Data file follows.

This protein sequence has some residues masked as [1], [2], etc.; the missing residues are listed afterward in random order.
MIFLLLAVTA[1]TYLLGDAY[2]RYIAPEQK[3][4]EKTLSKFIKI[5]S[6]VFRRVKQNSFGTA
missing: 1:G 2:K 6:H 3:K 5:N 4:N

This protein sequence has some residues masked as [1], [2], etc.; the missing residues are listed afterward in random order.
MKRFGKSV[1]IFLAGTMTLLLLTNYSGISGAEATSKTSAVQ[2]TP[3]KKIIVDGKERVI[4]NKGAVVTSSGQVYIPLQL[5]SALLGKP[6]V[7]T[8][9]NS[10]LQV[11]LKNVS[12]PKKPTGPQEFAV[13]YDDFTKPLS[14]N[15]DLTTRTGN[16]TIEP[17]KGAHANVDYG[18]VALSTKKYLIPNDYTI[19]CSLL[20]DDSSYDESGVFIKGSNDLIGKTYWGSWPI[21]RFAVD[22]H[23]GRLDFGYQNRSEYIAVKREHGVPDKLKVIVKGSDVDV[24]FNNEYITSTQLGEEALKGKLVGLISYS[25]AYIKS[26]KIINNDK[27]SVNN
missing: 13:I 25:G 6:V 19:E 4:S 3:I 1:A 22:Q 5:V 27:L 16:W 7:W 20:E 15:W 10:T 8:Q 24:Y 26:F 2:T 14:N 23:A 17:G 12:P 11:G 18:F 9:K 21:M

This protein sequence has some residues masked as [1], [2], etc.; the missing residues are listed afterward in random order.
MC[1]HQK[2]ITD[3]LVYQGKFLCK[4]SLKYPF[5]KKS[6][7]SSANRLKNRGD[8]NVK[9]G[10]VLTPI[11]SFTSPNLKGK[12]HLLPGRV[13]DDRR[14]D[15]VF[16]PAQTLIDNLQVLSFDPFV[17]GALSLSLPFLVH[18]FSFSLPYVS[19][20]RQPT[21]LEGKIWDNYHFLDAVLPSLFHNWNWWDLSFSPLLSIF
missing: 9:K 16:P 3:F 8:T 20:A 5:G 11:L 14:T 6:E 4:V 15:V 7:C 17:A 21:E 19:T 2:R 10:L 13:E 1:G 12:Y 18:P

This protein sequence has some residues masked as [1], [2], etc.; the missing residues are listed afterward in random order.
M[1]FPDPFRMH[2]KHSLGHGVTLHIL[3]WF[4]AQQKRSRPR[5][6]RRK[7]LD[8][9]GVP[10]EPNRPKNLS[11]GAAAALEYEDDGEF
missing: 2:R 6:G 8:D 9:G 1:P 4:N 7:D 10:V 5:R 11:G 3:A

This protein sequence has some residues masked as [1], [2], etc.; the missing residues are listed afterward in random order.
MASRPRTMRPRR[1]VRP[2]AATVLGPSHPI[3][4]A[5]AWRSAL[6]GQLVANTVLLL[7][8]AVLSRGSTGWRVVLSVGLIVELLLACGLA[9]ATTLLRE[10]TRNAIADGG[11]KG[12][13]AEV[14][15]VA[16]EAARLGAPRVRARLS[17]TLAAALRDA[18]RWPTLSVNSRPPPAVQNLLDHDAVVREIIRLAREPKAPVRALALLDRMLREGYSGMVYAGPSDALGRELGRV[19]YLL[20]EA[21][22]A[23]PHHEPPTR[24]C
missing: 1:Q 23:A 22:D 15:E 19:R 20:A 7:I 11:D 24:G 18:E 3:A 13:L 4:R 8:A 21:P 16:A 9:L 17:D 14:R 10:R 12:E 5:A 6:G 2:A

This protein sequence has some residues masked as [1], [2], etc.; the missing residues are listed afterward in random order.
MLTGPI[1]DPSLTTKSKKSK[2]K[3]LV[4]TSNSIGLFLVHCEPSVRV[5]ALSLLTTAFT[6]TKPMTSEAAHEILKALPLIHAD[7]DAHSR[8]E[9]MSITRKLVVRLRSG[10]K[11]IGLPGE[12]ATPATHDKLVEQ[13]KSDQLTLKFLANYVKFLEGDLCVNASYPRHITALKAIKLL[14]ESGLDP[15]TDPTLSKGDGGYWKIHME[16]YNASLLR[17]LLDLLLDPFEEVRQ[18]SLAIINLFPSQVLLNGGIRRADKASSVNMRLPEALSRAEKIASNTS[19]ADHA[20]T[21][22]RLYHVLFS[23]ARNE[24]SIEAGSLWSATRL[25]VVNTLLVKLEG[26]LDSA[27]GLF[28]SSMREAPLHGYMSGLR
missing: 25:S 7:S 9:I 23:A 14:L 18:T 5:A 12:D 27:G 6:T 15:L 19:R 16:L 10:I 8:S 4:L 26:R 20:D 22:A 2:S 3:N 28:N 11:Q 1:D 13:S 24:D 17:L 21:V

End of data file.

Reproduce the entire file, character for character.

This protein sequence has some residues masked as [1], [2], etc.; the missing residues are listed afterward in random order.
MIFLLLAVTA[1]TYLLGDAY[2]RYIAPEQK[3][4]EKTLSKFIKI[5]S[6]VFRRVKQNSFGTA
missing: 1:G 2:K 6:H 3:K 5:N 4:N

This protein sequence has some residues masked as [1], [2], etc.; the missing residues are listed afterward in random order.
MKRFGKSV[1]IFLAGTMTLLLLTNYSGISGAEATSKTSAVQ[2]TP[3]KKIIVDGKERVI[4]NKGAVVTSSGQVYIPLQL[5]SALLGKP[6]V[7]T[8][9]NS[10]LQV[11]LKNVS[12]PKKPTGPQEFAV[13]YDDFTKPLS[14]N[15]DLTTRTGN[16]TIEP[17]KGAHANVDYG[18]VALSTKKYLIPNDYTI[19]CSLL[20]DDSSYDESGVFIKGSNDLIGKTYWGSWPI[21]RFAVD[22]H[23]GRLDFGYQNRSEYIAVKREHGVPDKLKVIVKGSDVDV[24]FNNEYITSTQLGEEALKGKLVGLISYS[25]AYIKS[26]KIINNDK[27]SVNN
missing: 13:I 25:G 6:V 19:E 4:S 3:I 1:A 22:Q 5:V 27:L 16:W 7:W 20:E 15:W 10:T 8:Q 24:Y 26:F 2:T 14:N 23:A 17:G 12:P 11:G 18:F 9:K 21:M

This protein sequence has some residues masked as [1], [2], etc.; the missing residues are listed afterward in random order.
MC[1]HQK[2]ITD[3]LVYQGKFLCK[4]SLKYPF[5]KKS[6][7]SSANRLKNRGD[8]NVK[9]G[10]VLTPI[11]SFTSPNLKGK[12]HLLPGRV[13]DDRR[14]D[15]VF[16]PAQTLIDNLQVLSFDPFV[17]GALSLSLPFLVH[18]FSFSLPYVS[19][20]RQPT[21]LEGKIWDNYHFLDAVLPSLFHNWNWWDLSFSPLLSIF
missing: 9:K 16:P 3:F 8:T 20:A 5:G 11:L 14:T 6:E 4:V 15:V 7:C 17:A 21:E 19:T 2:R 10:L 13:E 1:G 12:Y 18:P

This protein sequence has some residues masked as [1], [2], etc.; the missing residues are listed afterward in random order.
M[1]FPDPFRMH[2]KHSLGHGVTLHIL[3]WF[4]AQQKRSRPR[5][6]RRK[7]LD[8][9]GVP[10]EPNRPKNLS[11]GAAAALEYEDDGEF
missing: 2:R 6:G 8:D 9:G 1:P 4:N 7:D 10:V 5:R 11:G 3:A

This protein sequence has some residues masked as [1], [2], etc.; the missing residues are listed afterward in random order.
MASRPRTMRPRR[1]VRP[2]AATVLGPSHPI[3][4]A[5]AWRSAL[6]GQLVANTVLLL[7][8]AVLSRGSTGWRVVLSVGLIVELLLACGLA[9]ATTLLRE[10]TRNAIADGG[11]KG[12][13]AEV[14][15]VA[16]EAARLGAPRVRARLS[17]TLAAALRDA[18]RWPTLSVNSRPPPAVQNLLDHDAVVREIIRLAREPKAPVRALALLDRMLREGYSGMVYAGPSDALGRELGRV[19]YLL[20]EA[21][22]A[23]PHHEPPTR[24]C
missing: 1:Q 23:A 22:D 15:E 19:R 20:A 7:I 11:D 24:G 18:E 3:A 13:L 4:R 8:A 21:P 16:A 9:L 17:D 14:R 10:R 12:E 5:A 6:G 2:A

This protein sequence has some residues masked as [1], [2], etc.; the missing residues are listed afterward in random order.
MLTGPI[1]DPSLTTKSKKSK[2]K[3]LV[4]TSNSIGLFLVHCEPSVRV[5]ALSLLTTAFT[6]TKPMTSEAAHEILKALPLIHAD[7]DAHSR[8]E[9]MSITRKLVVRLRSG[10]K[11]IGLPGE[12]ATPATHDKLVEQ[13]KSDQLTLKFLANYVKFLEGDLCVNASYPRHITALKAIKLL[14]ESGLDP[15]TDPTLSKGDGGYWKIHME[16]YNASLLR[17]LLDLLLDPFEEVRQ[18]SLAIINLFPSQVLLNGGIRRADKASSVNMRLPEALSRAEKIASNTS[19]ADHA[20]T[21][22]RLYHVLFS[23]ARNE[24]SIEAGSLWSATRL[25]VVNTLLVKLEG[26]LDSA[27]GLF[28]SSMREAPLHGYMSGLR
missing: 25:S 7:S 9:I 23:A 14:L 18:T 5:A 12:D 27:G 6:T 15:L 19:R 16:L 10:I 8:S 4:L 26:R 20:D 22:A 2:S 3:N 28:N 11:Q 1:D 13:S 24:D 17:L 21:V